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What did you do when they went to school?

(12 Posts)
burnishedgold Sun 19-Feb-17 21:24:49

Will shortly have three pre-school kids. Eldest at p/t nursery and shortly going to school, middle will start a few days nursery next year. Have a lovely nanny who does 7 to 7 four days a week (DH and I alternate the fifth). Just about to move house and trying to figure out longer term budgets and art of the possible.

Private school is a possibility, but when they're all at school it will be a real stretch, possibly past breaking point, to pay fees plus nanny. What does everyone else do at this point? Have thought au pier but that means bigger house, and even with breakfast/after school clubs, I'm not sure we could get enough flexibility from work (and the there's the holidays) and I can't see a nanny wanting to work just drop the hours we need. What did you do in practice?

HalleLouja Sun 19-Feb-17 21:26:25

You can get after school nannies who cover holidays when you need them.

greenfolder Sun 19-Feb-17 21:29:52

Where is the issue? Is it the 8-6 day? Most schools seem to offer this? Playschemes pick up most of the school holidays but with 3 that isnt cheap!

nannynick Sun 19-Feb-17 22:50:28

Childcare over the next few years could change quite a bit... if 30 hours free childcare and Tax-Free Childcare schemes take off. Schools may see more investment in before and after school clubs (currently were I am in West Surrey, not all schools have an after school club so the school day is typically 9am-3pm). Care during school holiday periods are available in some places but certainly not all and many seem geared towards children who like sporting activities, which not all do.

Private school is a possibility - so that may mean a longer school day and more facilities on site but may mean long school holidays. Some schools will have school holiday activities and others won't.

My employers have been great as they kept me on when the youngest child went to school (I do three days per week). I am now a nanny/housekeeper, so have more housework tasks than I did before but I am still around before, after school, for days the school is closed due to a lack of heating or plumbing, snow days, early finishes and teacher training day - oh and we have had a school which closed on polling day. So when looking at schools, look at the academic calendar and see how many days they have scheduled for closure and ask about how many days in the past they have had unexpected sudden closures.

Your current nanny does 7-7... why those hours? Does moving house change the hours you need them? Will you still need the 7am start time and 7pm finish time once children are at school - look at hours other providers operate.

AndNowItsSeven Sun 19-Feb-17 22:53:30

30 hours free childcare is only for pre schoolers though, or have I got it wrong?

nannynick Sun 19-Feb-17 23:12:14

Yes - so the 30 hours childcare thing would be something to look at sooner than the point the youngest child starts school. In a couple of years time it may be so common that it is very similar to having children starting school at age 3.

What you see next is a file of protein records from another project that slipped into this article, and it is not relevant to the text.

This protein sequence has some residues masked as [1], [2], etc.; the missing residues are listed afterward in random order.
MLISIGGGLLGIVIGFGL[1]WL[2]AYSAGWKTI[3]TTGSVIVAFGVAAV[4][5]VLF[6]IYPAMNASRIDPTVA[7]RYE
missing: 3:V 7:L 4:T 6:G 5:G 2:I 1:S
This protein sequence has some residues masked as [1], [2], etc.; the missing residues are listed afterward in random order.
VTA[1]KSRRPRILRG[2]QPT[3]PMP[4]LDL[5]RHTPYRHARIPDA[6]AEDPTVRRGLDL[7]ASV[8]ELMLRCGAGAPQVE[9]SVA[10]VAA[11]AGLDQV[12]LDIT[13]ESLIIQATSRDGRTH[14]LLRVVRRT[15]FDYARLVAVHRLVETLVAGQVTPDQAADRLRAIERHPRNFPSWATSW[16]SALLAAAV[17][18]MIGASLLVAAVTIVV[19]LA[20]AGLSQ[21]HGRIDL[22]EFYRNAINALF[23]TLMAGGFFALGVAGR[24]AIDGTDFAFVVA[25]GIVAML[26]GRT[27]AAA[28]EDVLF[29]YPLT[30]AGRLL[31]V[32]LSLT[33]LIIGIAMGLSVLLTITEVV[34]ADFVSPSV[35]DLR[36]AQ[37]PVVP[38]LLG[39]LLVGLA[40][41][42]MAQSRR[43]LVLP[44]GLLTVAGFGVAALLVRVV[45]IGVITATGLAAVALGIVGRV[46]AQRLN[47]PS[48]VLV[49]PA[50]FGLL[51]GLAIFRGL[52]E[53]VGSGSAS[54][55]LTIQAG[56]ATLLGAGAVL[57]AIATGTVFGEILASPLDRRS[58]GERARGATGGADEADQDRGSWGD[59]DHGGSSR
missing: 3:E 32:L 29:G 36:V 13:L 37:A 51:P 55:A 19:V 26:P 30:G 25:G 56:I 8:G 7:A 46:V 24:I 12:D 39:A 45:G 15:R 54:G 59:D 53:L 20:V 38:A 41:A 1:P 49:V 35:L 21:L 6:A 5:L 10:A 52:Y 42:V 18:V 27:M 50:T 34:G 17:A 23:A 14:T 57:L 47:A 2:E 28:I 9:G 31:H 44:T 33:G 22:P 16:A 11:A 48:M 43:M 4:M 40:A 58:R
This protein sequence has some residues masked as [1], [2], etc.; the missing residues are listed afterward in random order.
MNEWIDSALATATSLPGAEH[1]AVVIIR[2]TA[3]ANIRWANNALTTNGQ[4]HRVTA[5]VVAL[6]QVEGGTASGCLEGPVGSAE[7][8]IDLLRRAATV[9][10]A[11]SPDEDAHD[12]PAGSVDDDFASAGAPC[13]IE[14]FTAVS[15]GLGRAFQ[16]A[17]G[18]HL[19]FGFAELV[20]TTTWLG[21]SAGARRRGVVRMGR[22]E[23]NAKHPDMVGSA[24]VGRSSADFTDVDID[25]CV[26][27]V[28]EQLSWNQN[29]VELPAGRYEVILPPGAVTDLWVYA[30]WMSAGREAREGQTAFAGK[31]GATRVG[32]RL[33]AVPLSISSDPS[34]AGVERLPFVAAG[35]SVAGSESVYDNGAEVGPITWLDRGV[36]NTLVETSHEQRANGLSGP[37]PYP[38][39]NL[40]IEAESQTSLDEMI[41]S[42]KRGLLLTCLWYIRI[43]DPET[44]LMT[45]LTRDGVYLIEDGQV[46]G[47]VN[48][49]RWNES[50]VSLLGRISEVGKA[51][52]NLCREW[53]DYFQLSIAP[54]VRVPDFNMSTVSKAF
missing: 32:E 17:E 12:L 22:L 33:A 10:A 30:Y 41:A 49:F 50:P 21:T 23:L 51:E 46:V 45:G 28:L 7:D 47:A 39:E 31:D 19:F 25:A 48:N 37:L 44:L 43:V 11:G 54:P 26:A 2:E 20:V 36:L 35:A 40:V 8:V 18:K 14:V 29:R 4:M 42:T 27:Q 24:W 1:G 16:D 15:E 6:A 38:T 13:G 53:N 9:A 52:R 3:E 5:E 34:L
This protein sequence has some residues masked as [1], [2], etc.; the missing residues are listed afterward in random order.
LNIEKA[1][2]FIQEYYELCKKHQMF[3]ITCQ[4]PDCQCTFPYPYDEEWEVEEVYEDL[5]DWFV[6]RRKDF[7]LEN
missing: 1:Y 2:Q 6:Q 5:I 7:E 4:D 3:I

burnishedgold Mon 20-Feb-17 01:21:13

Thanks, we're in London so even with a good commute it's 45 mins each way. Adding in commute to school and we would both struggle to get to and from work in time, even if one did drop off and one did pick up and we worked when the DC have gone to bed which we do now. Suspect we could both WFH once a week which would help, but we'd still struggle with holidays as no family near by.

FritzDonovan Mon 20-Feb-17 01:37:56

What did I do? Well, I ended up leaving a well paid job because I couldn't juggle it all (OH away a lot).

fuckoffdailysnail Mon 20-Feb-17 07:19:51

Me and DH both work shifts (I'm a nurse he's a chef) we have a childminder down the road who the DDs adore and is very flexible, happy to do an extra hour before/after the odd Saturday morning all holidays etc
Childminders are often cheaper than nannies as well could this be an option?
We are also in London

LeftoverCrabsticks Mon 20-Feb-17 10:11:26

We have an after school nanny - some are quite happy with the part time hours, especially if they have a young child of their own they can bring along and they may not want to work full time. They enjoy the extra cash during the holidays too.

Main issue for me has been handling the holiday hours/bank holidays etc given the monthly salary is so variable depending on school holidays. It's sorted now (nanny "earns" hours per month depending on how many she's done based on a formula) but it was a bit of a headache, even with a nanny payroll company!

JoJoSM2 Mon 20-Feb-17 21:44:43

If it feels like it could be a bit of a stretch, could you just start with state schools and go private later? Even if you stretched to three sets of fees now, you need to factor in fees getting a lot higher for older children. It might feel more manageable to go down the state route for a few years so you're not overstretched.

weasle Mon 20-Feb-17 23:11:37

We have a live in nanny to make it work with three at school. She works/ is paid for 7-7 5 days a week. Although actually works 7-8.15 then 3-7 in term time. I keep thinking we will change to an au pair as cheaper but chicken out in case not reliable. Serious ££ in total though with private school. Need to be on £250K plus In London I think.
Many more options if you don't need the 7-8am pre school.

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